Performing Arts

GableStage’s ‘Constellations’ imagines a couple’s many possibilities

Katherine Amadeo and Antonio Amadeo explore subtle variations in fate in GableStage’s ‘Constellations.’
Katherine Amadeo and Antonio Amadeo explore subtle variations in fate in GableStage’s ‘Constellations.’ George Schiavone

The words “what if” begin some of the most intriguing, unanswerable scenarios humans can ponder.

What if I had married this person instead of that one? What if I hadn’t turned down this job or landed that one? What if I decided to remain childless? What if I had become a parent? How different would my life be?

Again and again, artists have considered the impact of decisions and chance in our lives. Poet Robert Frost did so in The Road Not Taken. The 1998 movie Sliding Doors turns on timing, imagining how a woman’s life would play out if she does or doesn’t catch a train. The 2014 Broadway musical If/Then follows a newly divorced woman along two different paths as she rebuilds her life in New York.

Nick Payne’s play Constellations, which premiered in London in 2012 and had a limited Broadway run at the beginning of 2015, digs more deeply into the world(s) of “what if.” Using the principles of quantum physics, the play imagines a multiverse in which past, present and future coexist, and each decision (or chance encounter) is part of a chain playing out in myriad ways.

GableStage has just begun its 18th season at the Biltmore Hotel with Payne’s challenging play, and though Constellations may not be everyone’s cup of cosmic tea, the company’s fine production is yet another testament to artistic director Joseph Adler’s ability to illuminate and clearly communicate all sorts of material.

Of course the telling of the story is up to the actors playing Marianne, a Cambridge University physicist specializing in “theoretical early universe cosmology,” and Roland, a working-class beekeeper who makes a decent living selling honey. The impressive contributions of set designer Lyle Baskin, lighting designer Jeff Quinn and sound designer Matt Corey are also key to the drama’s clarity, as each small snippet of a scene in the 75-minute play takes place in a distinct spot in the Constellations multiverse.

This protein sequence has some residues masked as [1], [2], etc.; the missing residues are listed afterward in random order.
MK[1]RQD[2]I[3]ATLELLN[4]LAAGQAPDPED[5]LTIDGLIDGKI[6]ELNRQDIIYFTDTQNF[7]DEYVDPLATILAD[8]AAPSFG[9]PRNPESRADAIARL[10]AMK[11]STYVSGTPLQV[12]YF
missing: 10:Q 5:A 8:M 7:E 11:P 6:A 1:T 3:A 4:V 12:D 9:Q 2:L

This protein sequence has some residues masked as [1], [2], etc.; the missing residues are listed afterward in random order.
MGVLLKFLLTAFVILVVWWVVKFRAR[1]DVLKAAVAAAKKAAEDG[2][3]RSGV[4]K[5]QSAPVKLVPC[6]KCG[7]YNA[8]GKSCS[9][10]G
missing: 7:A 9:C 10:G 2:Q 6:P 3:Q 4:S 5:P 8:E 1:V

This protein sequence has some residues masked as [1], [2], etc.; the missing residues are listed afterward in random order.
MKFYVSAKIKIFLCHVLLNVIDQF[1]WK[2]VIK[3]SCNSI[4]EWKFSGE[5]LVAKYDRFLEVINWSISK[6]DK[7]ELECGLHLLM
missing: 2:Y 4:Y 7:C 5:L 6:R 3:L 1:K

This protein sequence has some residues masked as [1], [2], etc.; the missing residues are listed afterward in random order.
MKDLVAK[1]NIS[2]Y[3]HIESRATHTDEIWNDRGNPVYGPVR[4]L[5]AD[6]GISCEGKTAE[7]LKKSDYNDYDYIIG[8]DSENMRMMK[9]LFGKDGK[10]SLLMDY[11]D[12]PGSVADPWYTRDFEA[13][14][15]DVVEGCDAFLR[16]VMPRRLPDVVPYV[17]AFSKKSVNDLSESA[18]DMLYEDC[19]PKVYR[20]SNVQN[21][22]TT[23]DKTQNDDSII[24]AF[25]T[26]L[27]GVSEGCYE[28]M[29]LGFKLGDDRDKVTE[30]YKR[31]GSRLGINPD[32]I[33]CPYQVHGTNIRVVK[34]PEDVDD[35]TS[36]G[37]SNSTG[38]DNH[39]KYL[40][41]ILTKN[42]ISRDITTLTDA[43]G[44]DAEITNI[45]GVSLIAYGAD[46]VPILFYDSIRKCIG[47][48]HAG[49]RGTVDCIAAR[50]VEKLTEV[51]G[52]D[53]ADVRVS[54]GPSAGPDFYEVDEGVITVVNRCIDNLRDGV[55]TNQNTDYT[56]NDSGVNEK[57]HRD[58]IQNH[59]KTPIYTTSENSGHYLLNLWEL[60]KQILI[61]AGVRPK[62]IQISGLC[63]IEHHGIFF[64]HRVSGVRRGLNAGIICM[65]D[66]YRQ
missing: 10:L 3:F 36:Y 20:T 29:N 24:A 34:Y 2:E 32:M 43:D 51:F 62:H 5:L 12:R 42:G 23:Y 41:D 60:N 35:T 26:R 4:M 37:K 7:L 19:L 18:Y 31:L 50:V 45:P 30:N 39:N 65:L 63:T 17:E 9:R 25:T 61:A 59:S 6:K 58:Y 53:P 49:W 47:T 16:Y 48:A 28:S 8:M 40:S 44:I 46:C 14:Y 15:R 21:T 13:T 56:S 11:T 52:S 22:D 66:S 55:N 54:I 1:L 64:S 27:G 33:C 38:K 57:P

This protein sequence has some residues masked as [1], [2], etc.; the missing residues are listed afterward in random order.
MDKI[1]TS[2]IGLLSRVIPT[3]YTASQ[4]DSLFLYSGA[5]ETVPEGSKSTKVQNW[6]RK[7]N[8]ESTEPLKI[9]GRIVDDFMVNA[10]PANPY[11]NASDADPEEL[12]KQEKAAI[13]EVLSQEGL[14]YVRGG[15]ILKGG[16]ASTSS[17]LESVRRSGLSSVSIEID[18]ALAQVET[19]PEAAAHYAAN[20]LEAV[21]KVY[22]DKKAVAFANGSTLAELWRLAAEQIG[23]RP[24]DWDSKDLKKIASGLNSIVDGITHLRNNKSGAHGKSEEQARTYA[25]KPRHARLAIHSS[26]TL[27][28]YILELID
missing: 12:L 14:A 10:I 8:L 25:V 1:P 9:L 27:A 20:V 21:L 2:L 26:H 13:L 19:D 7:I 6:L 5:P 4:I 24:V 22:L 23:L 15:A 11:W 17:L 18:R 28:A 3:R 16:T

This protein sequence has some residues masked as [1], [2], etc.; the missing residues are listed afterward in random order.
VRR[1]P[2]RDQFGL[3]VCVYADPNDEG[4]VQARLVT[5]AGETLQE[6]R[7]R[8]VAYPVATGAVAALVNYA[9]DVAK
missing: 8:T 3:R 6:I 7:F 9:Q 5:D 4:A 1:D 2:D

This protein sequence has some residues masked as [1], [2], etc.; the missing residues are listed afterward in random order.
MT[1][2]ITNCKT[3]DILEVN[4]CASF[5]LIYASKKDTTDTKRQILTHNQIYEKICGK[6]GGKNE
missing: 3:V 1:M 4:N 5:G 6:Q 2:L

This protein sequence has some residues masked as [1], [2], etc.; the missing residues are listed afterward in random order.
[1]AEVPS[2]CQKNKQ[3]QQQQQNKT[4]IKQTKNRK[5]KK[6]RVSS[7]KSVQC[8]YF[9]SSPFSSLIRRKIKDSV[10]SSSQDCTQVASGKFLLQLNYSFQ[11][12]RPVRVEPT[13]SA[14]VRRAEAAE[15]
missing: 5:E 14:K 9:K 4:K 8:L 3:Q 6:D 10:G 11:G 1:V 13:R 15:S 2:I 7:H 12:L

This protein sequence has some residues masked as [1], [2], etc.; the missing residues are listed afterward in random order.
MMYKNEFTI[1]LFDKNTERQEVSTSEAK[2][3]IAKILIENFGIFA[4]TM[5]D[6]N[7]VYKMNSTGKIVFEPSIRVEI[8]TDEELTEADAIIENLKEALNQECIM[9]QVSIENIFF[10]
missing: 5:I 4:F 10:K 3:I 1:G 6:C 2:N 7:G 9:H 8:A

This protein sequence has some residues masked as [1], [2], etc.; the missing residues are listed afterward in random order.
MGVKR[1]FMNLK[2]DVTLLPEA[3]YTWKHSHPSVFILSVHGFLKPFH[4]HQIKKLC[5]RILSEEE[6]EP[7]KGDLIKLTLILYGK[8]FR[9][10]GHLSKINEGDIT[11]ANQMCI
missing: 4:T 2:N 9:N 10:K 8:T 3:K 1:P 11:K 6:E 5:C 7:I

Adler’s adept storytellers are Katherine Amadeo as Marianne and Antonio Amadeo as Roland. The married, award-winning actors are among South Florida’s best theater artists, and their work — which at times involves varying their delivery of nearly identical speeches — keeps all the different versions of the two characters clear.

Katherine Amadeo’s highly educated Marianne, who sports an upper class British accent, is by turns flirty, frosty, frustrated, angry, fearful, pragmatic. Antonio Amadeo’s Roland, who has a low-key working class accent, is besotted, playful, physically aggressive, devastated or endearing, depending on the scene.

As to the story they tell, Payne’s play explores multiple “what if” situations. As in, what if the two split up or married others? What if he cheated? What if she did? What if a medical diagnosis came as a relief? What if it spelled death?

Constellations isn’t the usual linear drama that GableStage and so many other South Florida theaters most often program. But for audiences willing to traverse its multiverse, it’s rewarding.

Christine Dolen: 305-376-3733, @christinedolen

If you go

What: ‘Constellations’ by Nick Payne.

Where: GableStage at the Biltmore Hotel, 1200 Anastasia Ave., Coral Gables.

When: 8 p.m. Thursday-Saturday, 2 and 7 p.m. Sunday, through Dec. 20.

Cost: $42-$60.

Information: 305-445-1119 or www.gablestage.org.

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